Gary Wichard, a longtime sports agent who represented some of the NFL's biggest stars, died Friday morning at the age of 60.
Wichard passed away from complications brought on by diabetes and pancreatic cancer at his home in Westlake Village, Calif., according to a statement released by public-relations firm Rogers & Cowan.
The Brooklyn, N.Y., native opened his sports agency, Protect Management, in 1980, building it into one of the most successful of its kind. He represented numerous NFL stars, including former New York Jets linebacker Jason Taylor, Denver Broncos defensive end Elvis Dumervil, Indianapolis Colts defensive end Dwight Freeney and Baltimore Ravens linebacker Terrell Suggs.
Wichard had an especially strong bond with Taylor, who regularly called his agent after games during his celebrated career. Taylor had Wichard's initials inscribed on his wrist tape during the Jets' run to the AFC Championship Game in January.
"Gary was far more than just an agent in my eyes," Taylor said in a statement sent to The Miami Herald on Friday. "... He really and truly was like a father to me. He built my career, but it was so much more than that. Gary was by far the most positive person I've ever met and every person he came into contact with was touched in a positive way. I mean, the guy never had a bad day, or if he did, we certainly never knew it.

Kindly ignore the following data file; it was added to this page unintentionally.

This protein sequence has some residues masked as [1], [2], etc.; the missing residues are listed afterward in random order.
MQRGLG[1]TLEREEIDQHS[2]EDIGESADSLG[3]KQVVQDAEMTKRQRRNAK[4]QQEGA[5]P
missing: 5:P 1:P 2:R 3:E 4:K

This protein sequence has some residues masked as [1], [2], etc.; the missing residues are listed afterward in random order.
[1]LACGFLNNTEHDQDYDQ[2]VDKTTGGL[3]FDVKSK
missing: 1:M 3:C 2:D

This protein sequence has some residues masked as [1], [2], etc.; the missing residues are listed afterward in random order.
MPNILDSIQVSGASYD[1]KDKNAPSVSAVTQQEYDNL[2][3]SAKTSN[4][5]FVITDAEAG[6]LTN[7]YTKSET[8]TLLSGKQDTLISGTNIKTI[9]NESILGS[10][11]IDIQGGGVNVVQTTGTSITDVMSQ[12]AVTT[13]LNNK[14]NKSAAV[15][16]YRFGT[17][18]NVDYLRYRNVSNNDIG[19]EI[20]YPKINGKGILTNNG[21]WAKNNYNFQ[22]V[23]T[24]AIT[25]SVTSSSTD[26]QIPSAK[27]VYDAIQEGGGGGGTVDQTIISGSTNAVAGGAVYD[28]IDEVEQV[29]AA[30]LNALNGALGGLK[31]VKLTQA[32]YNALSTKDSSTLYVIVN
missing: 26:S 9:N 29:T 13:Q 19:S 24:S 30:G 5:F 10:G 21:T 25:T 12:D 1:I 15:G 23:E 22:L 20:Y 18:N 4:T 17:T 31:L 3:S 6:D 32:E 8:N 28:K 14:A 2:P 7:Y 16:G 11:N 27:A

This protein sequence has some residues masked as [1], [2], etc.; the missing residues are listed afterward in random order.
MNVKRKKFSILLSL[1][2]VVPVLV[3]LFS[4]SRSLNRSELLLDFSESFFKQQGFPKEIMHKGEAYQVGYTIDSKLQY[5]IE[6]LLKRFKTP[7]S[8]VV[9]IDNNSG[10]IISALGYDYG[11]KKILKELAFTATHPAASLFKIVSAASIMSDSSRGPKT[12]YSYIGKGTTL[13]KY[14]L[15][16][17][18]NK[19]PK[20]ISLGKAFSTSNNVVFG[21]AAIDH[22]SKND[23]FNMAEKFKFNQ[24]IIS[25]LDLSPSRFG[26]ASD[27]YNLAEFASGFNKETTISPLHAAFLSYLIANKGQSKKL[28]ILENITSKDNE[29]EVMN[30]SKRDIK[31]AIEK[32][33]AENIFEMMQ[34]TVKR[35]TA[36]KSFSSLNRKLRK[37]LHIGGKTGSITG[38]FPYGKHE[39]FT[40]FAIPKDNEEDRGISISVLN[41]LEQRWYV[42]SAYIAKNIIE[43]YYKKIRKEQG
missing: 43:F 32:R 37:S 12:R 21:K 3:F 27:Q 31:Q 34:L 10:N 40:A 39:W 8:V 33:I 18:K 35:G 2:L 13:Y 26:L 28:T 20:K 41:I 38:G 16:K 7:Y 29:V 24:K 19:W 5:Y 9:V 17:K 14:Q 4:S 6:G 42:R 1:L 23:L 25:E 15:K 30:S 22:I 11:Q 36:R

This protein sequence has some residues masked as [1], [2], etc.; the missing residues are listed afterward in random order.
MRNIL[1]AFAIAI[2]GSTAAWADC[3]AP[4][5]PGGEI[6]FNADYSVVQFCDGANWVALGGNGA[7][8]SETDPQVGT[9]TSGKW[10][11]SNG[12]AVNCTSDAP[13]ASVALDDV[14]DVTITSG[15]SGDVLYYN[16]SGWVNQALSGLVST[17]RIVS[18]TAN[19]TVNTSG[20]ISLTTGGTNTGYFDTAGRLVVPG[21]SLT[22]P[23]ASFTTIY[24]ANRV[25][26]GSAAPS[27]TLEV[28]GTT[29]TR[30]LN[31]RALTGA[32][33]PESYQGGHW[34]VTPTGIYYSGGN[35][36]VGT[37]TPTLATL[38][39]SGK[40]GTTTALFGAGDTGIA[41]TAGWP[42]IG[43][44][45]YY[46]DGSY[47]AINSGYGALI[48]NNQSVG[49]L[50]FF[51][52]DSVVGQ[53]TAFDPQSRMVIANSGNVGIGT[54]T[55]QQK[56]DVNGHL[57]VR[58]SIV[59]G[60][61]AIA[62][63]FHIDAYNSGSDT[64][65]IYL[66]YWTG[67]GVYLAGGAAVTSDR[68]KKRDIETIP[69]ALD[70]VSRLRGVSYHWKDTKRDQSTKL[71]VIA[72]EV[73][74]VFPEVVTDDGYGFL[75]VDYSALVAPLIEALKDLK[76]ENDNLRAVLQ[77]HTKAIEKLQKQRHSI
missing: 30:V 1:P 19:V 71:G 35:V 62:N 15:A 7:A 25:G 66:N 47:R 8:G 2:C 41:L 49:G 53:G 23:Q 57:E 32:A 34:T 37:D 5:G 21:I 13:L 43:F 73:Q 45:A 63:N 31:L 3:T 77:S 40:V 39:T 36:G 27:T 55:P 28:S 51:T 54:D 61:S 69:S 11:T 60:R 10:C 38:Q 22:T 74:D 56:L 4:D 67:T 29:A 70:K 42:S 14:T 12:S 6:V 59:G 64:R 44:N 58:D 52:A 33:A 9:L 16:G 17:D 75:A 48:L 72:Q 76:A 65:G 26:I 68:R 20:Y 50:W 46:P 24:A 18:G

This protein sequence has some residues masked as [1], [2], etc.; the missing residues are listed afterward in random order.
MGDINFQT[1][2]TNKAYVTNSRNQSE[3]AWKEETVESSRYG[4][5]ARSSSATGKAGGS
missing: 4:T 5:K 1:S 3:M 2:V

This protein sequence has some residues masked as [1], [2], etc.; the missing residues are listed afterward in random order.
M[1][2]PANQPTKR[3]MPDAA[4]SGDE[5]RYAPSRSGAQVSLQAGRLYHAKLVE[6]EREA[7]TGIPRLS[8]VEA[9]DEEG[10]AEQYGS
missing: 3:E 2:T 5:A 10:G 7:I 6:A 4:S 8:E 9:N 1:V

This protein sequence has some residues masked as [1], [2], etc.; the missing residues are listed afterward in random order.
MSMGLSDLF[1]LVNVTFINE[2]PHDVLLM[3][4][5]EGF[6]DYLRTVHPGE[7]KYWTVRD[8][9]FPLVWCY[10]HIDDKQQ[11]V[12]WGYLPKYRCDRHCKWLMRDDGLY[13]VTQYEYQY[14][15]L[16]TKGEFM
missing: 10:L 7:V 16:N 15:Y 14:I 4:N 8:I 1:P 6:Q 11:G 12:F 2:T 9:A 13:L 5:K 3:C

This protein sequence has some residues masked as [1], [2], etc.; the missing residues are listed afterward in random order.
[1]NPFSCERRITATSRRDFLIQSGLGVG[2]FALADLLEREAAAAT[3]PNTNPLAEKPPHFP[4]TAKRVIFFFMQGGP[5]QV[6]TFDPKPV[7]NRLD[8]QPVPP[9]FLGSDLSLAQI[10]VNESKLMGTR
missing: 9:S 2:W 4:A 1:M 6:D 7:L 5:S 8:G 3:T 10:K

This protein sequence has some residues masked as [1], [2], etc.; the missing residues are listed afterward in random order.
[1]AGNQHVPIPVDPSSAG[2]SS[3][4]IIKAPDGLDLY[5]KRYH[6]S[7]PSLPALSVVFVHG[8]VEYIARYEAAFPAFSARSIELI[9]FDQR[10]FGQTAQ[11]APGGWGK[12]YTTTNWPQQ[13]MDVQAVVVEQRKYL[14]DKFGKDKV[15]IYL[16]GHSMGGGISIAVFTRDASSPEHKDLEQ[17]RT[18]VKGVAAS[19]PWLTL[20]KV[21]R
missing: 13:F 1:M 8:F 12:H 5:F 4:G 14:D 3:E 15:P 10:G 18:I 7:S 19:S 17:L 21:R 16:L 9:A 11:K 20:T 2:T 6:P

"I love him, and I miss him already."
Wichard's business practices had been scrutinized in recent months.
Wichard was suspended for nine months by the NFL Players Association in December for his involvement with former North Carolina player Marvin Austin, who had been dismissed from the team in October. The union said Wichard had "impermissible communication" with Austin at a time when the player wasn't eligible for the NFL draft under the labor agreement.
Wichard also was investigated last year by the NCAA. The governing body looked into the agent's longtime friendship with former Tar Heels assistant coach John Blake, who resigned in September.
Investigators have issued a search warrant for Wichard's financial records, looking into whether or not North Carolina's sports agent laws were broken. Wichard spoke with investigators in October.
"We were looking in other avenues as well, so the investigation will remain open," George Jeter, spokesman for N.C. Secretary of State's office, said Friday.
Wichard is survived by his wife, Maire, and daughters Dana and Jessica. Funeral arrangements are pending.
"Gary was a family man first and foremost," Maire Wichard said in a statement. "He also considered his clients to be like family as well."
The Associated Press contributed to this report.